Until proven otherwise, I assume Denisovan women were hot

DNA from another human-like primate, the Denisovans, lurks in modern genomes, too. A molar and a chip of pinkie bone found in a Siberian cave provide what little information we have about this species. DNA extracted from the fragments previously revealed cross-species breeding. Yet a new study in the journal Cell shows the ancient hanky-panky did not stop in Siberia: Humans who traveled across South Asia mated with a separate group of Denisovans, as well.

“This is a breakthrough paper,” said David Reich, who studies ancient DNA at Harvard University and was not involved with the study. “It's a definite third interbreeding event,” one that adds to the previously known Denisovan and Neanderthal mixtures.. . .
Interestingly, Instapundit seems to agree with me:  "APPARENTLY, WE’RE IRRESISTIBLY SEXY. OR MAYBE DENISOVANS WERE. Modern Humans Interbred With Denisovans Repeatedly. I'm going with the Denisovans.
“We’re looking for segments of DNA in an individual that look quite different from the rest of the variation in the population,” Browning said.

After the team fished out the DNA variations, the researchers matched the segments to Denisovan and Neanderthal sequences, known from samples in Siberia's Altai Mountains.

All groups studied, from British and Bengali people to Peruvians and Puerto Ricans, had a dense cluster that closely matched the Altai Neanderthals. Some populations also had a cluster that matched the Altai Denisovans, which was particularly pronounced in East Asians.

The surprise was a third cluster — not like the Neanderthal DNA and only partially resembling the Altai Denisovans. This, the authors concluded, was a second and separate pulse of Denisovan genes into the DNA blender.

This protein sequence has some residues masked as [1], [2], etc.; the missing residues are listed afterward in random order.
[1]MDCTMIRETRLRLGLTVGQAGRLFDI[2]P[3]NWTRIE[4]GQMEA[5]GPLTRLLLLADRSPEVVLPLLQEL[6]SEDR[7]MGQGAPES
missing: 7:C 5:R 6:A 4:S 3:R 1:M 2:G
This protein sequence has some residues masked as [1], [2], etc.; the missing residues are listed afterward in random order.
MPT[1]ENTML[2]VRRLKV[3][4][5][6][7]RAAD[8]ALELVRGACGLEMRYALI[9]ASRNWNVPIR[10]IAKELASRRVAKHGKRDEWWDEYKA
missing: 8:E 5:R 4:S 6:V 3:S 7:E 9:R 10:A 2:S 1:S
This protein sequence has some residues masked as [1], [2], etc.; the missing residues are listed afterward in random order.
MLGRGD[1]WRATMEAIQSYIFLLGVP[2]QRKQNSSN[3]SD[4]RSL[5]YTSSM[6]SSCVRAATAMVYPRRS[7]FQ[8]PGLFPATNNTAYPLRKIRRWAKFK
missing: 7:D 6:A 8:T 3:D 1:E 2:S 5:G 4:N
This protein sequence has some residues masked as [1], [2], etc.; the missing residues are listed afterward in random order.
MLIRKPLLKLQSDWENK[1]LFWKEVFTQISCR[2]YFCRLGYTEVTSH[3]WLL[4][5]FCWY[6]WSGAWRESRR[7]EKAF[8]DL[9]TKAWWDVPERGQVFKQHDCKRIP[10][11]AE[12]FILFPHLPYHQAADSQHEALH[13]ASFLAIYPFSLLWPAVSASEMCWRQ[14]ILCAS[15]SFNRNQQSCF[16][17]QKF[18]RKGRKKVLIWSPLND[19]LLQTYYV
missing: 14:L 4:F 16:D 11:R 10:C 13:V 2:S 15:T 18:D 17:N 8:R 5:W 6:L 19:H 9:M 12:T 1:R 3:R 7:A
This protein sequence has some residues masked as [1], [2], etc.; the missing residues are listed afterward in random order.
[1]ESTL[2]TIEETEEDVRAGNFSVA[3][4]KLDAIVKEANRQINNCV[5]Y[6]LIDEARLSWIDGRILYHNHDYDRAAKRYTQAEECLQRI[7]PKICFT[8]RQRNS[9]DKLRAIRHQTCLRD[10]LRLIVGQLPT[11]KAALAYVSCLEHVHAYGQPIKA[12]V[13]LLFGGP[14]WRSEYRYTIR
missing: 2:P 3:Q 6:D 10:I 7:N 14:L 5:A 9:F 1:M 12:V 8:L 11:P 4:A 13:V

“The geography is quite suggestive,” Browning said. The authors hypothesize that, as ancestral humans migrated eastward, they came across two different Denisovan populations. One pulse, to the north, shows up in people from China, Japan and Vietnam.

The other Denisovan pulse appears to the south. “Maybe it was down in the southeast corner of Asia,” Browning said. “It could possibly have been on an island en route to Papua New Guinea, but we clearly don’t know.”
Previous posts on the Denisovans:

Denisovan Princess Leaves Bracelet to Science

Saturday, March 17, 2018

News From Ireland

A “fit and well” man has been discovered living with a whopping 9 centimeter-sized air pocket where his brain should be.

The unidentified Northern Ireland man, 84, was referred to a hospital by his doctor after he suffered multiple bad falls and had been feeling light on his feet.

He went on to experience a feeling of weakness in his left arm and leg over three days, which is when shocked medics at Causeway Hospital in Ireland discovered the massive air pocket where his brain should be.

Miraculously, a report published in the British Medical Journal Case Reports revealed he was suffering no confusion, facial weakness, visual or speech disturbance and the man said that despite the stumbles he was feeling well.

Apparently the Irish don't need that part of their brain.

Happy St. Patrick's Day!

We just had our corn beef, cabbage and Irish soda bread, along with some potatoes. Good stuff!

Linked at Pirate's Cove in the weekly "Sorta Blogless Sunday Pinup" and links.

Russiagate: Dig Dong, McCabe is Out

Attorney General Jeff Sessions late Friday night accepted the recommendation that former FBI Deputy Director Andrew McCabe, who took the reins of the agency during the turbulent days after the abrupt firing of James Comey, be terminated — two days before he was to retire and become eligible for full pension benefits.
. . .